Saville R. Davis, “Johnson Pursues Vietnam Reforms,” The Christian Science Monitor, 7 February 1966, p. 1; Wicker, “Johnson Arrives for Hawaii Talks with Saigon Aides,” p. 1; and Wicker, “Johnson Defends Stand on Vietnam in Hawaii Speech,” p. 1. For a more positive view, see “A Change of Emphasis in the Vietnam War?” The Hartford Courant, 8 February 1966, p. 18. Business Week trumpeted that at Honolulu Johnson “abruptly switched the emphasis in the Vietnam war from military action to works of peace.” See “Adding Social Reform to Vietnam Arsenal,” Business Week, 12 February 1966, p. 27. On congressional oversight, see Fry, Debating Vietnam, p. 116.
Cooper et al., “The American Experience with Pacification in Vietnam,” pp. 3, 6. For a contemporary critique of this approach, one that saw a disparity between concept and practice, see Ray Cole Hillam, “What Guns, Bombs, and Lives Have Not Purchased: The Frustration of Vietnam,” Brigham Young University Studies, Vol. 8, No. 1 (Autumn 1967), pp. 47–59.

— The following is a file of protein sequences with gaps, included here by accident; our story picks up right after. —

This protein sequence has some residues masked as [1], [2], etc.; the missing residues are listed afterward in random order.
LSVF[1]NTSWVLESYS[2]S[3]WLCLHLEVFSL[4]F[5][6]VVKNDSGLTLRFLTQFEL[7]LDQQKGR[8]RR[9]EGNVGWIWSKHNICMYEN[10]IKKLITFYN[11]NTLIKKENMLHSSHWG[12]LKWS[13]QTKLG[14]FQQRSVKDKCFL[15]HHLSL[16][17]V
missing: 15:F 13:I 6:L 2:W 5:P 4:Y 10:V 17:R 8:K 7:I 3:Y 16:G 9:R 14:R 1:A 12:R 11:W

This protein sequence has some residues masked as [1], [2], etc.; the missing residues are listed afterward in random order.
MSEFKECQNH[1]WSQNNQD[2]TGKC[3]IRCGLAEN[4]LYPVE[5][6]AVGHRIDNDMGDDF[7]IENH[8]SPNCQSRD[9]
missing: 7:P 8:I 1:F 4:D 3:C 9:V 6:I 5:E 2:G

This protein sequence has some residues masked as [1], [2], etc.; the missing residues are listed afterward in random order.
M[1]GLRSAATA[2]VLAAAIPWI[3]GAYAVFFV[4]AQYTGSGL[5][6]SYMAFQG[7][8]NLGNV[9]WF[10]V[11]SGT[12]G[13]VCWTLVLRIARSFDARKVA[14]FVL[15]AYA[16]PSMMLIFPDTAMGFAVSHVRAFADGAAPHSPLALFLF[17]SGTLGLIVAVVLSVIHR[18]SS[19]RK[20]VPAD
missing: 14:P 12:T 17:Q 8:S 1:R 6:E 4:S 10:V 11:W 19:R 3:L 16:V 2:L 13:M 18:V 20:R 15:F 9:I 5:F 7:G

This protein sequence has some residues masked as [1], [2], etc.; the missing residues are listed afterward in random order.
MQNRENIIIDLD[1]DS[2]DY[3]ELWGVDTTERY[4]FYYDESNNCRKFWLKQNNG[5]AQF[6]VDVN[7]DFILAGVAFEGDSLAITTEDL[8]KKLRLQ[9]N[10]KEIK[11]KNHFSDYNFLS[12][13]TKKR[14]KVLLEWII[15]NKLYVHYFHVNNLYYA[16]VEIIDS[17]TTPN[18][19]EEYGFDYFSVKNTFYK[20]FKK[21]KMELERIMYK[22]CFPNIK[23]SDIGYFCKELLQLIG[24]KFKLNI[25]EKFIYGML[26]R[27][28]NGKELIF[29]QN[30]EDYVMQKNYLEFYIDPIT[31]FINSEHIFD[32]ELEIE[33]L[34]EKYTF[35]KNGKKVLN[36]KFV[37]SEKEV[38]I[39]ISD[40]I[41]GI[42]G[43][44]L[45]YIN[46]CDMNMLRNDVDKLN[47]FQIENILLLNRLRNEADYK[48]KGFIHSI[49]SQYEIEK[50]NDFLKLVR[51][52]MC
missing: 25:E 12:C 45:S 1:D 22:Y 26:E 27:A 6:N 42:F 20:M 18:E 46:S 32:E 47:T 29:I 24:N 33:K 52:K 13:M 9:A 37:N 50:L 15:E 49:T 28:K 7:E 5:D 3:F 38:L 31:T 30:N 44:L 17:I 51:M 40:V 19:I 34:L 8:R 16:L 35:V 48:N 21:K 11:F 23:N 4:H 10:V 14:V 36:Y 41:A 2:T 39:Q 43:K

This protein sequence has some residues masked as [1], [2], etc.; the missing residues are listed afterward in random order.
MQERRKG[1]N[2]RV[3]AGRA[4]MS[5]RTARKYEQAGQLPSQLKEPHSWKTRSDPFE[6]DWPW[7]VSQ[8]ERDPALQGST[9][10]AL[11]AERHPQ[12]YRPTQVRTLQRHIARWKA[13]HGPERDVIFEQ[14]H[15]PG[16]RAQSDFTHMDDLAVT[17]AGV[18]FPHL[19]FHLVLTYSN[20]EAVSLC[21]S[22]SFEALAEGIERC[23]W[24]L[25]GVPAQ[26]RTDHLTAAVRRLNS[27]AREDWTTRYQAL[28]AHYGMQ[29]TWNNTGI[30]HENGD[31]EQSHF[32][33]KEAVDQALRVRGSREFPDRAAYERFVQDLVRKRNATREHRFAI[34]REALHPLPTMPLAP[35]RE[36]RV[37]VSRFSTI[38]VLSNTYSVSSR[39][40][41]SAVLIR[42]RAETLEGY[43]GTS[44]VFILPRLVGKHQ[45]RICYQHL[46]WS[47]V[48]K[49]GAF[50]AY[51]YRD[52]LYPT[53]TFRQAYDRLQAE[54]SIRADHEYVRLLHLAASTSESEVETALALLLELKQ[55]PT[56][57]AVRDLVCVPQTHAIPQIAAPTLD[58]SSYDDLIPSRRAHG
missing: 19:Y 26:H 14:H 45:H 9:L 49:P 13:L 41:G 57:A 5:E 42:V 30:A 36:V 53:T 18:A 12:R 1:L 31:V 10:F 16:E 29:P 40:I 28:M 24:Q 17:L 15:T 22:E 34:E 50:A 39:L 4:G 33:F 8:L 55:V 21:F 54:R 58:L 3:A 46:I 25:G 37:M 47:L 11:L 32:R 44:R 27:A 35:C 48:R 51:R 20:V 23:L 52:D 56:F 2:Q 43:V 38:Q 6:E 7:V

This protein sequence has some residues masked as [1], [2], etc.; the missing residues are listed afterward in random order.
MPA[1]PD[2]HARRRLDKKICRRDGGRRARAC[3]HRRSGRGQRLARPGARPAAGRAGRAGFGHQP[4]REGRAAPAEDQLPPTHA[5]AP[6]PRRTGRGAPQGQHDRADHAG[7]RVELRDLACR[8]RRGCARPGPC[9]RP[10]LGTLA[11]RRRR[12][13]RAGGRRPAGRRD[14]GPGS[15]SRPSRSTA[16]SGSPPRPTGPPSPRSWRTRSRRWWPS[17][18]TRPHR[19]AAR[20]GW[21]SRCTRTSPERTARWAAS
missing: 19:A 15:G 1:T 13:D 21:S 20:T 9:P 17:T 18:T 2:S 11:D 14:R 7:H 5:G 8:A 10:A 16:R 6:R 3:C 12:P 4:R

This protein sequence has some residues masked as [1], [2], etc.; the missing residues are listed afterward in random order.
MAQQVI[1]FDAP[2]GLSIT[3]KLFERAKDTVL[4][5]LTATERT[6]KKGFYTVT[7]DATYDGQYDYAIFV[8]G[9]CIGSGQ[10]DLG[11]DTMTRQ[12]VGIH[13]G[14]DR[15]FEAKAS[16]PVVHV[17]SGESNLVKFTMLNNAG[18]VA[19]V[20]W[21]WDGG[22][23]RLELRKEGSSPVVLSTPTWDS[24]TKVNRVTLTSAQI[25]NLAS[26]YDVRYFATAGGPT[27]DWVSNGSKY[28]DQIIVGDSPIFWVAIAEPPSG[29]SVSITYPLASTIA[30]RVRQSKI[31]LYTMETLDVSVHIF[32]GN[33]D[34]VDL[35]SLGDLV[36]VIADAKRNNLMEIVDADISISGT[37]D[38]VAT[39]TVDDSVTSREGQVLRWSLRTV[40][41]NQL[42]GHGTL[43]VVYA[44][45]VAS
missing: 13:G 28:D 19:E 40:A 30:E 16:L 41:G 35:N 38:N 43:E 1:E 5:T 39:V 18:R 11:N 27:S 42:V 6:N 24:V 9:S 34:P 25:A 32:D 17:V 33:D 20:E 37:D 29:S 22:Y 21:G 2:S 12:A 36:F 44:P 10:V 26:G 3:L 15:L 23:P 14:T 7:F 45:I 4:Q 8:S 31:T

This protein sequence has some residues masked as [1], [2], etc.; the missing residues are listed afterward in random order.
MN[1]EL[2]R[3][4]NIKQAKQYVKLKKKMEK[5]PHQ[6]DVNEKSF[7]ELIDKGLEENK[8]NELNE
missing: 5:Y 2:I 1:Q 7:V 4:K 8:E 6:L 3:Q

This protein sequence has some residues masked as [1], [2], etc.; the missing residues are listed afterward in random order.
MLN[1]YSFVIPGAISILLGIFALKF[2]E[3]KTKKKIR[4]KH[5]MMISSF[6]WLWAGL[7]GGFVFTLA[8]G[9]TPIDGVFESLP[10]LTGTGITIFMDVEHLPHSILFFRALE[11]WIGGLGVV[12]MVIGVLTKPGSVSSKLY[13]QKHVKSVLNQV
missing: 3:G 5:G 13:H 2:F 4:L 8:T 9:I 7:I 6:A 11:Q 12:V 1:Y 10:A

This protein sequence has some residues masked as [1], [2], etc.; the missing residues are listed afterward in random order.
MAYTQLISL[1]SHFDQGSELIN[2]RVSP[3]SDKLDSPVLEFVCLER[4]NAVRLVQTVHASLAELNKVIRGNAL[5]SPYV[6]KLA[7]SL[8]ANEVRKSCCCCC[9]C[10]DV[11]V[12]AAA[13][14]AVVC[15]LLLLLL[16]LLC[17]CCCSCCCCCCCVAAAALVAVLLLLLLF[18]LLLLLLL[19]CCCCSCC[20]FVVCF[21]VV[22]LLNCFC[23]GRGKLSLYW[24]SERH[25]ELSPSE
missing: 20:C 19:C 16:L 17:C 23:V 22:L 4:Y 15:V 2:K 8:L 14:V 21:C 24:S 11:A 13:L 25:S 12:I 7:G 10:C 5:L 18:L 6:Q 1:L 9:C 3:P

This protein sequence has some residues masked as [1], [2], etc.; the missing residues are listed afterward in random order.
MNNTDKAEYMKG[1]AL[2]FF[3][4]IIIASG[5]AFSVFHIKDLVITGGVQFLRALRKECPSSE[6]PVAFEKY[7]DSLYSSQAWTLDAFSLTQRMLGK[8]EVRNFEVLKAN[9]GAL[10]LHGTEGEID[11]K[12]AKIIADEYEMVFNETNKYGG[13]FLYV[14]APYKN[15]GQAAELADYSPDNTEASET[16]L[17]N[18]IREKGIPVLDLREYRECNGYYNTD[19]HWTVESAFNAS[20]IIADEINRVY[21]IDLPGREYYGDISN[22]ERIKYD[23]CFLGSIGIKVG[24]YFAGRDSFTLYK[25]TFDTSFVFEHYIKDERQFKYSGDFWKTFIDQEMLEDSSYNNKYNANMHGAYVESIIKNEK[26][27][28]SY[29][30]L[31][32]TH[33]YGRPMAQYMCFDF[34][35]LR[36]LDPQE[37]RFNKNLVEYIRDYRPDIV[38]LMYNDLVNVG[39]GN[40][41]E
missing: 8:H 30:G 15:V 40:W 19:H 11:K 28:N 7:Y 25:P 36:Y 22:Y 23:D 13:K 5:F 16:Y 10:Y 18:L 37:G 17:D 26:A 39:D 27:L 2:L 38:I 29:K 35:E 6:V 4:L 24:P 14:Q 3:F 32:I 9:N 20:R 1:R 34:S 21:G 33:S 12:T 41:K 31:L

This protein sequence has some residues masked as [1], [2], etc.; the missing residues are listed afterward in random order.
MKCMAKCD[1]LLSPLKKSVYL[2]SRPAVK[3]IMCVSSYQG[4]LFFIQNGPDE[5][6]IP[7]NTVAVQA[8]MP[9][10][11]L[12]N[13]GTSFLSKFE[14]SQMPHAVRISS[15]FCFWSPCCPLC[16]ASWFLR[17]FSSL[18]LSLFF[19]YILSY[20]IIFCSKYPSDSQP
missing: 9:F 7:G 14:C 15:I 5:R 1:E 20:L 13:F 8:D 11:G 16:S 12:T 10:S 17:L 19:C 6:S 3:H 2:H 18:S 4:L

Westmoreland, interview by Miles, p. 1. Johnson's “coonskin” comment is reported in Larry Berman, “From Intervention to Disengagement: The United States in Vietnam,” in Foreign Military Intervention: The Dynamics of Protracted Conflict (New York: Columbia University Press, 1992), p. 43. On troop strength increases, see Prados, Vietnam, p. 151; and Edward J. Drea, McNamara, Clifford, and the Burdens of Vietnam, 1965–1969 (Washington, DC: Office of the Secretary of Defense Historical Office, 2011), p. 123.
Bundy memorandum, 23 February 1966, in FRUS, 1964–1968, Vol. IV, pp. 246–255. On the consequences of this focus on agricultural output, see Simon Toner, “‘The Life and Death of Our Republic’: Modernization, Agricultural Development and the Peasantry in the Mekong Delta in the Long 1970s,” in Leslie James and Elisabeth Leake, eds., Decolonization and the Cold War: Negotiating Independence (London: Bloomsbury, 2015).